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Care providers are concerned that mandatory Covid-19 vaccines for all staff in care homes for older people will exacerbate existing staffing issues.
Health secretary Matt Hancock confirmed today (16 June) that coronavirus vaccinations will be made compulsory, with care home employees given 16 weeks to get the jab or face being redeployed away from frontline care. Consultations are also proposed for extending mandatory vaccines to NHS staff.
Many care homes already face significant difficulties in recruiting and retaining staff, and fear that requiring employees to be vaccinated could make this worse.
Mike Padgham, chair of the Independent Care Group, which represents care homes in Yorkshire, told the BBC Radio 4 Today programme that he was “frightened that this is going to put more people off coming into social care, and that’s going to be difficult”.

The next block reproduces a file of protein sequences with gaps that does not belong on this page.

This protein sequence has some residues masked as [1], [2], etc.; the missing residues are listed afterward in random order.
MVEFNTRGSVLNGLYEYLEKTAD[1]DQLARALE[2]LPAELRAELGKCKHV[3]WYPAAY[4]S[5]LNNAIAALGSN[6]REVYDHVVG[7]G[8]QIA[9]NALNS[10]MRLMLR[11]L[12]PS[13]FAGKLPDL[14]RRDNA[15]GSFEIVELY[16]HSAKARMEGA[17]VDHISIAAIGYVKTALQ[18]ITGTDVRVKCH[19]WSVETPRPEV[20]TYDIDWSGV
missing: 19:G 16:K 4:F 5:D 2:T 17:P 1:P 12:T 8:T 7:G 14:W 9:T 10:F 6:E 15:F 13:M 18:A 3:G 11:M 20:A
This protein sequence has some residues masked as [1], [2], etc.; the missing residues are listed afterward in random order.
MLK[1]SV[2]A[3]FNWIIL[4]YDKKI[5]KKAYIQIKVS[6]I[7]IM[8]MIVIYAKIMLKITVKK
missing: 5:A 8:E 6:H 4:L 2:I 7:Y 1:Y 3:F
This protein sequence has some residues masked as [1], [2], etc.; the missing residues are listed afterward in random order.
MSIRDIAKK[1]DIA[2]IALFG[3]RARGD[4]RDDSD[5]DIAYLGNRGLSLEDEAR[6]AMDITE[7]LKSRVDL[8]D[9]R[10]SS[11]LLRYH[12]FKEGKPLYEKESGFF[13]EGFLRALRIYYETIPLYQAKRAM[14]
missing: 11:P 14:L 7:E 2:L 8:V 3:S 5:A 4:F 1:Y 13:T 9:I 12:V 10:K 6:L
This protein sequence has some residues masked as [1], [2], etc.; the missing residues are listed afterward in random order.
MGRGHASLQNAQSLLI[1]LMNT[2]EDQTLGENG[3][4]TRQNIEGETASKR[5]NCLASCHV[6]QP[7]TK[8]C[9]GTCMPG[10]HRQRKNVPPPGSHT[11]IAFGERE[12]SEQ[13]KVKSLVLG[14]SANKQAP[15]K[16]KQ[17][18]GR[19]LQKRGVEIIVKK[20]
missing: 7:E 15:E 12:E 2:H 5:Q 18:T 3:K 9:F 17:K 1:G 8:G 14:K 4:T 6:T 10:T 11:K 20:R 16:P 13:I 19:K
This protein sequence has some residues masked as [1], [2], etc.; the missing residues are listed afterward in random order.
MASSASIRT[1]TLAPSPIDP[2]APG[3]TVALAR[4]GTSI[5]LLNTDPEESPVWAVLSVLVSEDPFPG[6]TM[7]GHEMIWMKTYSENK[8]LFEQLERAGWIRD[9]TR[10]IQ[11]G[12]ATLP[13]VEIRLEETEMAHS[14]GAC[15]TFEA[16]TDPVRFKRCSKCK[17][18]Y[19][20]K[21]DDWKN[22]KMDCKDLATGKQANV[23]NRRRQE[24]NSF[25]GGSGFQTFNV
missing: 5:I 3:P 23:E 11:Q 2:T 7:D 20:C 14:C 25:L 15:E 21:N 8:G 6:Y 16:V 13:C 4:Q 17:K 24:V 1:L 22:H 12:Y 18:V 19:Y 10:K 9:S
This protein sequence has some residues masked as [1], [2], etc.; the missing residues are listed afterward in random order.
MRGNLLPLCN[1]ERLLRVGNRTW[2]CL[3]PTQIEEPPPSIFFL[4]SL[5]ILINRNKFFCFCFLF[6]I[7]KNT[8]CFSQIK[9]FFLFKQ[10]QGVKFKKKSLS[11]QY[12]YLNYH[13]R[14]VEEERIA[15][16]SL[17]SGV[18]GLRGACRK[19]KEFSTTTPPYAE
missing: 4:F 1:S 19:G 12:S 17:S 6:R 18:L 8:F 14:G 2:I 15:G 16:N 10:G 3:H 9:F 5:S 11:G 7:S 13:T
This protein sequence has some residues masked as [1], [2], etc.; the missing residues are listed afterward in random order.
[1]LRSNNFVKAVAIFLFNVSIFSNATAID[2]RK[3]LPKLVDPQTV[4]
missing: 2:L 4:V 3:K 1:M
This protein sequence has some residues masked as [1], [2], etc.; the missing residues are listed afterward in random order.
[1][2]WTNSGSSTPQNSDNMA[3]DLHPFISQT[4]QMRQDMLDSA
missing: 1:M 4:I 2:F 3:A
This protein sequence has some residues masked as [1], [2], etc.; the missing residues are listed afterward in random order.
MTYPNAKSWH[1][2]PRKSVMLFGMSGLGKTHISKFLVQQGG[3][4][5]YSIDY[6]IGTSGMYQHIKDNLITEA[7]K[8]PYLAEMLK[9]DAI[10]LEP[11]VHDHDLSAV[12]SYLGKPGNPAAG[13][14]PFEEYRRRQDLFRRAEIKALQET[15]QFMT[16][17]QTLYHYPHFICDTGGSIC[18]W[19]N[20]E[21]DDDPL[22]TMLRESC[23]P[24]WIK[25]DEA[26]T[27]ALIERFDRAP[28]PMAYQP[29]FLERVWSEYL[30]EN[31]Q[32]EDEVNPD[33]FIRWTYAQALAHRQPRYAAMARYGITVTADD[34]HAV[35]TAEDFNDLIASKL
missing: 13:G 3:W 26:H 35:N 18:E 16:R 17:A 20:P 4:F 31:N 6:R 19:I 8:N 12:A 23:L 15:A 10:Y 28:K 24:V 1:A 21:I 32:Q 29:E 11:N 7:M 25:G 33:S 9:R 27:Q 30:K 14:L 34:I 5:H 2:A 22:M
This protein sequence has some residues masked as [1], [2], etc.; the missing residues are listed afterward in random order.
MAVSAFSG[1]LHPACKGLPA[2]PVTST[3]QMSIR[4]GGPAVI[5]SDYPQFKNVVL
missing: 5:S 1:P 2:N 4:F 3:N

"It feels like we're fighting two battles, Covid-19… but also the government on many things, who don't seem to understand social care,” he added.
Professor Martin Green, CEO of sector body Care England, said many issues remained unclear and that greater support would be needed.
“If regulation is the vehicle of choice as we have been led to believe in the press today, it is essential for the issues associated with mandating the vaccine for adult social care staff to be comprehensively addressed prior to its introduction. There must be central guidance, funding and leadership in helping to support adult social care providers in implementing the regulation. In other words, there must appropriate infrastructure support,” he said.
“There are many issues that are unclear, not least who are deemed frontline staff or indeed what vaccinated means, for example will this be a requirement